Mountains of Possibilities… Come Play In Our Backyard

A Day with the Lupines

May 18, 2018
Lupines by The Maine High Peaks Scenic Byway

Our valleys are bursting with yellow daffodils in May,
but late May through June is all about the lupines.

Lupines have blue-purple to white or pale pink pea-like flowers with leaves that radiate from one point. You will find the Maine High Peaks Scenic Byway and the Rangeley National Scenic Byway aglow with lupin spires in mid to late June.

Lupin and rocks

In planning your drive, you will find information on bloom dates at Maine's Northwestern Mountains.

We hope you remembered to bring your cameras and take pictures of this great time of year in Maine’s Northwestern Mountains Region. If you have images you would like to share with other visitors, please email them to and we will post them in our Gallery of New Views.

Lupin by the river


If you are on the road early, you may want to stop for breakfast in Kingfield at The Orange Cate Café or The Kingfield Woodsman. I’m one to get a later start and would be stopping in Kingfield for lunch at Longfellow’s Restaurant or Stratton at the White Wolf Inn & Restaurant. The Village of Stratton is a great place for an overnight at the Spillover Motel or the Spillover Inn. In Stratton, there are many restaurants to meet your traveling needs or take a short drive north to Eustis Village and enjoy Trail’s End Steak House & Tavern.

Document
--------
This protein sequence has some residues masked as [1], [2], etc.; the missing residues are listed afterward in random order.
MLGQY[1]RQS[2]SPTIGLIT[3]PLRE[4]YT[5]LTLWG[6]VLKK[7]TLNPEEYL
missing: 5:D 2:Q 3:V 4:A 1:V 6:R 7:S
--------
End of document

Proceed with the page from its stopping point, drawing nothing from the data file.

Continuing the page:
A special Treat for the traveling family would be a stop at one of our local libraries and read “Miss Rumphis” by Barbara Cooney together as a family.

Miss Rumphius Book Cover

Barbara Cooney was an award-winning children’s book writer who lived in Damariscotta, Maine, about 20 miles from Christmas Cove. In 1982 she wrote and illustrated the book, Miss Rumphius, about a fictional woman named Alice Rumphius who lived a life of travel and adventure before retiring to her cottage. The story begins,

"Miss Rumphius, The Lupine Lady lives in a small house overlooking the sea. In between the rocks around her house grow blue and purple and rose-colored flowers. The Lupine Lady is little and old. But she has not always been that way."

Part of the book’s appeal lies in one of its last paragraphs in which Miss Rumphius tells her niece: "You must do something to make the world more beautiful."

As you make the loop from The Village of Stratton, across Rt 16, to the Rangeley National Scenic Byway make sure you watch for wildlife – moose and deer are prevalent in this area. 

REMEMBER!  Have your camera ready! We look forward to seeing your beautiful lupine pictures and posting them on our website.

By Richard E. Fotter

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